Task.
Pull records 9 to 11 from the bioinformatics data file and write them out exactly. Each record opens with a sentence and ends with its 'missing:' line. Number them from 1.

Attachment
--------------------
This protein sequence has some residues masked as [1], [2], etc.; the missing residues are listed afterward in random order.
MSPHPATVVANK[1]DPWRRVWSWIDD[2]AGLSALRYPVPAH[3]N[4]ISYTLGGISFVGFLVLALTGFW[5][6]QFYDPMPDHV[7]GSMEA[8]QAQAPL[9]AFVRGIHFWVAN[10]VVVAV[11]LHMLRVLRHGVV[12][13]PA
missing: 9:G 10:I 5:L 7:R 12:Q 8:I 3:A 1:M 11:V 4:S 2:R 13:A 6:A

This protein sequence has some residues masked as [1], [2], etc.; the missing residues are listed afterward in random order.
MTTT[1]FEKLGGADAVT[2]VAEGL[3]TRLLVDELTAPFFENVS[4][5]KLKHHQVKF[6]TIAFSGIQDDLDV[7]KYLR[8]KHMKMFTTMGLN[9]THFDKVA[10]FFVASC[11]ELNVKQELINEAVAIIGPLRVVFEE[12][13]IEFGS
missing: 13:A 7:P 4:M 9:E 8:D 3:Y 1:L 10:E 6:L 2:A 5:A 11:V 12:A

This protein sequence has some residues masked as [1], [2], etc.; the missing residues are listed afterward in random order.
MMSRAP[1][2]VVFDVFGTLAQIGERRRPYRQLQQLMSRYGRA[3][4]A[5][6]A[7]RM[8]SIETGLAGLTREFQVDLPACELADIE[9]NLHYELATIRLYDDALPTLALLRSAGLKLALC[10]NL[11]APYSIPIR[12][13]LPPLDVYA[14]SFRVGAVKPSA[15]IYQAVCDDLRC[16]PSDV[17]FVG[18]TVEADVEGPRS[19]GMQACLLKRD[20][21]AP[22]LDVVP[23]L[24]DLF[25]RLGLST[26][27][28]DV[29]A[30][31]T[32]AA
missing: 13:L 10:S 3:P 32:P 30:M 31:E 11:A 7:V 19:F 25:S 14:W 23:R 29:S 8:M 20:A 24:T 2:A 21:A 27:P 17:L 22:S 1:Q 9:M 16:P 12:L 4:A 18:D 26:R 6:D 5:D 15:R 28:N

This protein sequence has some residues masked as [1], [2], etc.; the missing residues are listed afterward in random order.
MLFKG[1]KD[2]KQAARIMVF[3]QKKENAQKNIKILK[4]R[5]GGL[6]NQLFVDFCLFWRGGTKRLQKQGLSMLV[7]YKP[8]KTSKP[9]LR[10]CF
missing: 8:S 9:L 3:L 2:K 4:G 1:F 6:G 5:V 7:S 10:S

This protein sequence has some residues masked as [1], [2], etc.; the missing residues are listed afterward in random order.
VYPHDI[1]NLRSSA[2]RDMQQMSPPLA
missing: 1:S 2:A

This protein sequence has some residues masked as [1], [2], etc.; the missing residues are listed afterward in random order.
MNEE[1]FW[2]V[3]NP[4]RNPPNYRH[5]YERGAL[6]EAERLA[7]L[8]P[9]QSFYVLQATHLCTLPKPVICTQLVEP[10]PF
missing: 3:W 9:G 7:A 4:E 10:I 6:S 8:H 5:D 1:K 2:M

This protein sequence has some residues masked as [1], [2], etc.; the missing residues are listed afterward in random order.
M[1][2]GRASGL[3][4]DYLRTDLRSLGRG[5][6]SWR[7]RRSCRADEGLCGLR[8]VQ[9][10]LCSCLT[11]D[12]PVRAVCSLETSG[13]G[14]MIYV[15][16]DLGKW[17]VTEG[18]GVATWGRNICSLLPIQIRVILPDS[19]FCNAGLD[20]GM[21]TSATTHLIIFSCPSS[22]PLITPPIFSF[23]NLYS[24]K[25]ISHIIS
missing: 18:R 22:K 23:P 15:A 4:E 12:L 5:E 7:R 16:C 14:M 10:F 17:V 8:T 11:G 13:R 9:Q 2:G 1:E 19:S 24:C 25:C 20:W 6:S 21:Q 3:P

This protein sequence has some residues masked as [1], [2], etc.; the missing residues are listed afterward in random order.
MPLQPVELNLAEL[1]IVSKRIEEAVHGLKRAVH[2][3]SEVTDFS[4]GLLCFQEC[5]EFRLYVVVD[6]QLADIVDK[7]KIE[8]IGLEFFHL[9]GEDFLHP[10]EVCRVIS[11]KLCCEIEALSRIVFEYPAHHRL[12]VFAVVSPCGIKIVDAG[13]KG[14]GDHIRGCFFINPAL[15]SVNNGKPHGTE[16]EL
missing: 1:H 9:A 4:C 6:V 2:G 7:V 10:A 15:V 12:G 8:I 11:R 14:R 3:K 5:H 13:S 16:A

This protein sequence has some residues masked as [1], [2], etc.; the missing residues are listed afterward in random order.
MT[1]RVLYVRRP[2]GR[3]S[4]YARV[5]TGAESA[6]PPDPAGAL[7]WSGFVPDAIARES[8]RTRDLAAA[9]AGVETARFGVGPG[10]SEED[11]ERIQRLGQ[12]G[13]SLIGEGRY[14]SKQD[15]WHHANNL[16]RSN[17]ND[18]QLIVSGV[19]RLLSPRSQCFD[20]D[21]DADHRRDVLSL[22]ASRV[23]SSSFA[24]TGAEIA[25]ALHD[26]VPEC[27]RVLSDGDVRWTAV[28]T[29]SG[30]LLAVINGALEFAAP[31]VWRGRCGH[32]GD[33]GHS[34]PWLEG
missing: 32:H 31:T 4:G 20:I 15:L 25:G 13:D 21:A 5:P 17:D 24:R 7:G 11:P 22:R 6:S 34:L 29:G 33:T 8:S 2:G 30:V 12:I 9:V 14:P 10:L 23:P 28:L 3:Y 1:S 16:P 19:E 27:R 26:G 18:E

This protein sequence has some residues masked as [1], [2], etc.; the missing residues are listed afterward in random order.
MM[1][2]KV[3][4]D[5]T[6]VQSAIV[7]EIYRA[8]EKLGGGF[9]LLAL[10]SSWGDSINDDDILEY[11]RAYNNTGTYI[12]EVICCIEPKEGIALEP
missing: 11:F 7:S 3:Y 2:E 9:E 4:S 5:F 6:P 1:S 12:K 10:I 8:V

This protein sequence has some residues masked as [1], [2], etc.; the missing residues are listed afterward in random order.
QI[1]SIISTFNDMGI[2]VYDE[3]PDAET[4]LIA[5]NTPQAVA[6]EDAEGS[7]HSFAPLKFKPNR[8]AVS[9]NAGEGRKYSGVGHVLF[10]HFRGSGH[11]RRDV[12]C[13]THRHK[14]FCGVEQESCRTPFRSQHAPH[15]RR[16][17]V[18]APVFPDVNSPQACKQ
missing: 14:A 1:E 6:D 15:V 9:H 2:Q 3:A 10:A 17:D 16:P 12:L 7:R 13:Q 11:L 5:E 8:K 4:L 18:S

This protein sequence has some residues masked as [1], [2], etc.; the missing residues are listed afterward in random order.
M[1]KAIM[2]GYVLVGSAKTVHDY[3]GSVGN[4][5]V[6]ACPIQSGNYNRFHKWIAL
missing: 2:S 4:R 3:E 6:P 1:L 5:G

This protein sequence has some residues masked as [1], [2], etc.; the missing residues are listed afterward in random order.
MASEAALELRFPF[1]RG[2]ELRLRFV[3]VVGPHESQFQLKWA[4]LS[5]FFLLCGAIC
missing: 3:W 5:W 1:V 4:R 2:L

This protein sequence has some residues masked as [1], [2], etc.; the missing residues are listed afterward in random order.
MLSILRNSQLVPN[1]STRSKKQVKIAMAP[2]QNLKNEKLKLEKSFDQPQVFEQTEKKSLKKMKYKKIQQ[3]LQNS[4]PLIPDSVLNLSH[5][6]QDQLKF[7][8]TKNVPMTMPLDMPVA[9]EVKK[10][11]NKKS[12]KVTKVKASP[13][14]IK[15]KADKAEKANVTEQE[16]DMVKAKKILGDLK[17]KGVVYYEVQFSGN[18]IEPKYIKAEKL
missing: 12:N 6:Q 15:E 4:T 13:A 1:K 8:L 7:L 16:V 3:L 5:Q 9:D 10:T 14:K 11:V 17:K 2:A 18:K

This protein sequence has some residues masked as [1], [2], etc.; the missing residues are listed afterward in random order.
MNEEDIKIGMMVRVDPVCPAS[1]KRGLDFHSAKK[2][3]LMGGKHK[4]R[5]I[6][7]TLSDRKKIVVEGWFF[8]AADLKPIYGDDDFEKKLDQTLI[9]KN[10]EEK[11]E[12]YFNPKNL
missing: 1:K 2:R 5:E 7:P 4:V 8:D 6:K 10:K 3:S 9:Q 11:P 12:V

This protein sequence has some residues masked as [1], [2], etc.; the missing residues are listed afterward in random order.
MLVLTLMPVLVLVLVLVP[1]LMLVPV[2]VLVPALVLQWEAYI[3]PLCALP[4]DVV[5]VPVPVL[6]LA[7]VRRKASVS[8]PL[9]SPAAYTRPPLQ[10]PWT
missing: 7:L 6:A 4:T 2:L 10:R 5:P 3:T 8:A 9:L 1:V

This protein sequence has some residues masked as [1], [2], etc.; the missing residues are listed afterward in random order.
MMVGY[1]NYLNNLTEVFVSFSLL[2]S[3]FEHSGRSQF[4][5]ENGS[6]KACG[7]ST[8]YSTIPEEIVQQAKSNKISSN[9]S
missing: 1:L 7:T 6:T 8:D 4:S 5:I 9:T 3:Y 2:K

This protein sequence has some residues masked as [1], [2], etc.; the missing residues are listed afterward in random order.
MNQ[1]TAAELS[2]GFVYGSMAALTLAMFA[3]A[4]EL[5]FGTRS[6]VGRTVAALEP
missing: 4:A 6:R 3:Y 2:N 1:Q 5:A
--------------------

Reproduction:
This protein sequence has some residues masked as [1], [2], etc.; the missing residues are listed afterward in random order.
MT[1]RVLYVRRP[2]GR[3]S[4]YARV[5]TGAESA[6]PPDPAGAL[7]WSGFVPDAIARES[8]RTRDLAAA[9]AGVETARFGVGPG[10]SEED[11]ERIQRLGQ[12]G[13]SLIGEGRY[14]SKQD[15]WHHANNL[16]RSN[17]ND[18]QLIVSGV[19]RLLSPRSQCFD[20]D[21]DADHRRDVLSL[22]ASRV[23]SSSFA[24]TGAEIA[25]ALHD[26]VPEC[27]RVLSDGDVRWTAV[28]T[29]SG[30]LLAVINGALEFAAP[31]VWRGRCGH[32]GD[33]GHS[34]PWLEG
missing: 32:H 31:T 4:G 20:I 15:L 25:G 13:D 21:A 5:P 17:D 24:R 7:G 11:P 22:R 6:S 34:L 29:G 33:T 8:S 2:G 30:V 12:I 9:V 14:P 10:L 23:P 28:L 3:Y 1:S 16:P 19:E 27:R 26:G 18:E

This protein sequence has some residues masked as [1], [2], etc.; the missing residues are listed afterward in random order.
MM[1][2]KV[3][4]D[5]T[6]VQSAIV[7]EIYRA[8]EKLGGGF[9]LLAL[10]SSWGDSINDDDILEY[11]RAYNNTGTYI[12]EVICCIEPKEGIALEP
missing: 11:F 7:S 3:Y 2:E 9:E 4:S 5:F 6:P 1:S 12:K 10:I 8:V

This protein sequence has some residues masked as [1], [2], etc.; the missing residues are listed afterward in random order.
QI[1]SIISTFNDMGI[2]VYDE[3]PDAET[4]LIA[5]NTPQAVA[6]EDAEGS[7]HSFAPLKFKPNR[8]AVS[9]NAGEGRKYSGVGHVLF[10]HFRGSGH[11]RRDV[12]C[13]THRHK[14]FCGVEQESCRTPFRSQHAPH[15]RR[16][17]V[18]APVFPDVNSPQACKQ
missing: 14:A 1:E 6:D 15:V 9:H 2:Q 3:A 10:A 17:D 16:P 12:L 7:R 13:Q 11:L 5:E 8:K 4:L 18:S